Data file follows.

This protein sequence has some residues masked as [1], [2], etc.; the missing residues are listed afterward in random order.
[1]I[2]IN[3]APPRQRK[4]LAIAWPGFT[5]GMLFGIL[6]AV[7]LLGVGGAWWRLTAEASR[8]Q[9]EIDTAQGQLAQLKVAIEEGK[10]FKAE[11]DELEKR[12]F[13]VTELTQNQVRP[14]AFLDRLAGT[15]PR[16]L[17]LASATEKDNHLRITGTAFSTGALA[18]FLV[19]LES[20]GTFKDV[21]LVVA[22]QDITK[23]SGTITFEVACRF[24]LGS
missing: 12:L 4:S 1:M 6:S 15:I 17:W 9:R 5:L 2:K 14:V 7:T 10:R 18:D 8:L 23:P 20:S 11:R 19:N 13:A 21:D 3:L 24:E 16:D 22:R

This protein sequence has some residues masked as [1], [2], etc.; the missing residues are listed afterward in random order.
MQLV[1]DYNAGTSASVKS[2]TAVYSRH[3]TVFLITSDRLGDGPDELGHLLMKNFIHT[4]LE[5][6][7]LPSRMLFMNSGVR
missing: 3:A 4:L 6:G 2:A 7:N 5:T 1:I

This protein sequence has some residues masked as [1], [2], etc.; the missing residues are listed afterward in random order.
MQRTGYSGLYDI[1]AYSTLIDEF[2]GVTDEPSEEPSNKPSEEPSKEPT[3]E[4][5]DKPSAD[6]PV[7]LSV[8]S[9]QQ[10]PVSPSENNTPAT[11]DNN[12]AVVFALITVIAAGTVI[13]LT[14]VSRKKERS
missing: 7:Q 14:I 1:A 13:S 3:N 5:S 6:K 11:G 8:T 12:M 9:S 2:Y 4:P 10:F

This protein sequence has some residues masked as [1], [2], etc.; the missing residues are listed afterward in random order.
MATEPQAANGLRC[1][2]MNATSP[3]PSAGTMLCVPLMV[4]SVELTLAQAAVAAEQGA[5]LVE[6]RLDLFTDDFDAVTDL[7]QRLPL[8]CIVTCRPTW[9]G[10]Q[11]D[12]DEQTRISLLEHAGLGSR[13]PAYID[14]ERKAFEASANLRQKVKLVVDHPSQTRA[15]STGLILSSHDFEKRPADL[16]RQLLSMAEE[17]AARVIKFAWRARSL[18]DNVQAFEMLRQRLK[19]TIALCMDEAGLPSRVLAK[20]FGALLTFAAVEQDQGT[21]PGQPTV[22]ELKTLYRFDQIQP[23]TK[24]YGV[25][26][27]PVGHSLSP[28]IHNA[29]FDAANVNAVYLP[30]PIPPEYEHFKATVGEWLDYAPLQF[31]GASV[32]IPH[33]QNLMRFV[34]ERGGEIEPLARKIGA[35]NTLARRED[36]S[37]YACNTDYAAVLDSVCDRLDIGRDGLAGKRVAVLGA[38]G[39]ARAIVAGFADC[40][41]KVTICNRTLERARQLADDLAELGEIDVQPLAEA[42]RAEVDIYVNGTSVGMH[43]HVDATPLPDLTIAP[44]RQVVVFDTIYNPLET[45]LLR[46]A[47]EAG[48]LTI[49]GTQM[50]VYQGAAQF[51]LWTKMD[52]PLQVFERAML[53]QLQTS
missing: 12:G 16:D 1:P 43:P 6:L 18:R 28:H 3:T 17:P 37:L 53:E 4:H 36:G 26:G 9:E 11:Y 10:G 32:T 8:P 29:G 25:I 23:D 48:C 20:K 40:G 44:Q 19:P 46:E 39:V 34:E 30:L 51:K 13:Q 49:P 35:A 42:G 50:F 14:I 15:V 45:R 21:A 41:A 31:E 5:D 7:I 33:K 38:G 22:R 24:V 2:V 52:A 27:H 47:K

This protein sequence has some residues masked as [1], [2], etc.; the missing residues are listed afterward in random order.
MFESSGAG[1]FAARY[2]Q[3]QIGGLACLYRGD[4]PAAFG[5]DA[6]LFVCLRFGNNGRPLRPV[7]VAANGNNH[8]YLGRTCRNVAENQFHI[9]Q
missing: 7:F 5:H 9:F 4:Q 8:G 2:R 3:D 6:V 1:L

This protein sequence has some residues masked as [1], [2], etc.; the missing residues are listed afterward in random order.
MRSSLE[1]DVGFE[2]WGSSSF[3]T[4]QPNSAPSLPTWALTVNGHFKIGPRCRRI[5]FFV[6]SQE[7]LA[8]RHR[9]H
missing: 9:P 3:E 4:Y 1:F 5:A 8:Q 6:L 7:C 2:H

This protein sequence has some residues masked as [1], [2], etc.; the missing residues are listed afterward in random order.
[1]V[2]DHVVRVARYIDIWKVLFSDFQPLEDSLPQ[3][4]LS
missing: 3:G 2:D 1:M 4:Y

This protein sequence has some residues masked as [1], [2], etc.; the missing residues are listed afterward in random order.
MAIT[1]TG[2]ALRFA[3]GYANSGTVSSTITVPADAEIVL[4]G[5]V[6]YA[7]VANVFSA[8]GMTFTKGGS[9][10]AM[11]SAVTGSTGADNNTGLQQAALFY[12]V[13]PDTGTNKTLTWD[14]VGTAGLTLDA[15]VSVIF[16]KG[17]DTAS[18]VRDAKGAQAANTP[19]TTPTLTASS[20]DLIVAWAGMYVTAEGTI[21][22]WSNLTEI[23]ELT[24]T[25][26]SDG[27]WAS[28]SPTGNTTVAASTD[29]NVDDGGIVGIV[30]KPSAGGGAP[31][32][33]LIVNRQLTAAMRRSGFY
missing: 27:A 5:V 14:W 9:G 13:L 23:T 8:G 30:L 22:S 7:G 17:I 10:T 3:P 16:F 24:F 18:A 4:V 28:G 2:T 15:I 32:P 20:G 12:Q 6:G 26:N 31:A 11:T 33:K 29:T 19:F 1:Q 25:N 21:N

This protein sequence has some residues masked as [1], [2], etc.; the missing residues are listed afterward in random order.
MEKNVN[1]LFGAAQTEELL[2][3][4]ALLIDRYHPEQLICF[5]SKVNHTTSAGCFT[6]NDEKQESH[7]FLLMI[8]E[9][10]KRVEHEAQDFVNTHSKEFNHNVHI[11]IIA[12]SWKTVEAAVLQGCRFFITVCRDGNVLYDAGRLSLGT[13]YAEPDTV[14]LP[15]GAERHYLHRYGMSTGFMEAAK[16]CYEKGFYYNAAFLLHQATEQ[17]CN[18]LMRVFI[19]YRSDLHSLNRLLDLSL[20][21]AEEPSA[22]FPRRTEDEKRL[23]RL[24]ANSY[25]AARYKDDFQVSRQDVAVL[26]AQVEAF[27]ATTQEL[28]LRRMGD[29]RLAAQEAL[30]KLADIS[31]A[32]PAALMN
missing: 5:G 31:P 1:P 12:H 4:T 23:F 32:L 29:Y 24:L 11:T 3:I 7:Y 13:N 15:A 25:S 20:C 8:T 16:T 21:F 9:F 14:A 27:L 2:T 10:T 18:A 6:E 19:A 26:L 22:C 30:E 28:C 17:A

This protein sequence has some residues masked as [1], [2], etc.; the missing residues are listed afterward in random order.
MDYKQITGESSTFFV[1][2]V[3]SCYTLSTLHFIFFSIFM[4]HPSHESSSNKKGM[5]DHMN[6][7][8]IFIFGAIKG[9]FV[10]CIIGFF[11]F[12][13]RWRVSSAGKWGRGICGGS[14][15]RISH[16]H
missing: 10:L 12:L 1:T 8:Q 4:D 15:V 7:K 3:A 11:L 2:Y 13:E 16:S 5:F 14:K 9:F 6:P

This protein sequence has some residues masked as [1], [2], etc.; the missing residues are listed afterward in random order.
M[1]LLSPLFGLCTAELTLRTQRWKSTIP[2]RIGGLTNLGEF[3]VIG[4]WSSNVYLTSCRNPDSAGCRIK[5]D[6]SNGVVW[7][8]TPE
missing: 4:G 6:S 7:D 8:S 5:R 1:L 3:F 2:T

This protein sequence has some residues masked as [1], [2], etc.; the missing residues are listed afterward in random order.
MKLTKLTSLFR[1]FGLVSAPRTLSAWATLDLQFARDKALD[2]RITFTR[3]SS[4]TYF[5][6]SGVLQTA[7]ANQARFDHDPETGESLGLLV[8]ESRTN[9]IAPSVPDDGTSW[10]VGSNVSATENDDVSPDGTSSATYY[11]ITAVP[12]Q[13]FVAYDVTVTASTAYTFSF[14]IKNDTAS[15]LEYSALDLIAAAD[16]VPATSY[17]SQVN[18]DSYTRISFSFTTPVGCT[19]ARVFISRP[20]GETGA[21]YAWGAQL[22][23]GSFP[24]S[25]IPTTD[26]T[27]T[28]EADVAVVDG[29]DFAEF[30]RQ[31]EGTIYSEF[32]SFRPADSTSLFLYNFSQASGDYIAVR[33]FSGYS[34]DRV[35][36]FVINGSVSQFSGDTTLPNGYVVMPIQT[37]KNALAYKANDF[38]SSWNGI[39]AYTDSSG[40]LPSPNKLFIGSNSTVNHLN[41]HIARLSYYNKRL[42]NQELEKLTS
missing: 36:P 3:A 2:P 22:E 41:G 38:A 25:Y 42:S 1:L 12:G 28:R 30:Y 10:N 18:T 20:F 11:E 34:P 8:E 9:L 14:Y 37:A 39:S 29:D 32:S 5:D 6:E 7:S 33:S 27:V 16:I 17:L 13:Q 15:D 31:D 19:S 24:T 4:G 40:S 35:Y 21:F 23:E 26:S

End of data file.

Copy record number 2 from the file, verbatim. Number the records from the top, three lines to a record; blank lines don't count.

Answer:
This protein sequence has some residues masked as [1], [2], etc.; the missing residues are listed afterward in random order.
MQLV[1]DYNAGTSASVKS[2]TAVYSRH[3]TVFLITSDRLGDGPDELGHLLMKNFIHT[4]LE[5][6][7]LPSRMLFMNSGVR
missing: 3:A 4:L 6:G 2:A 7:N 5:T 1:I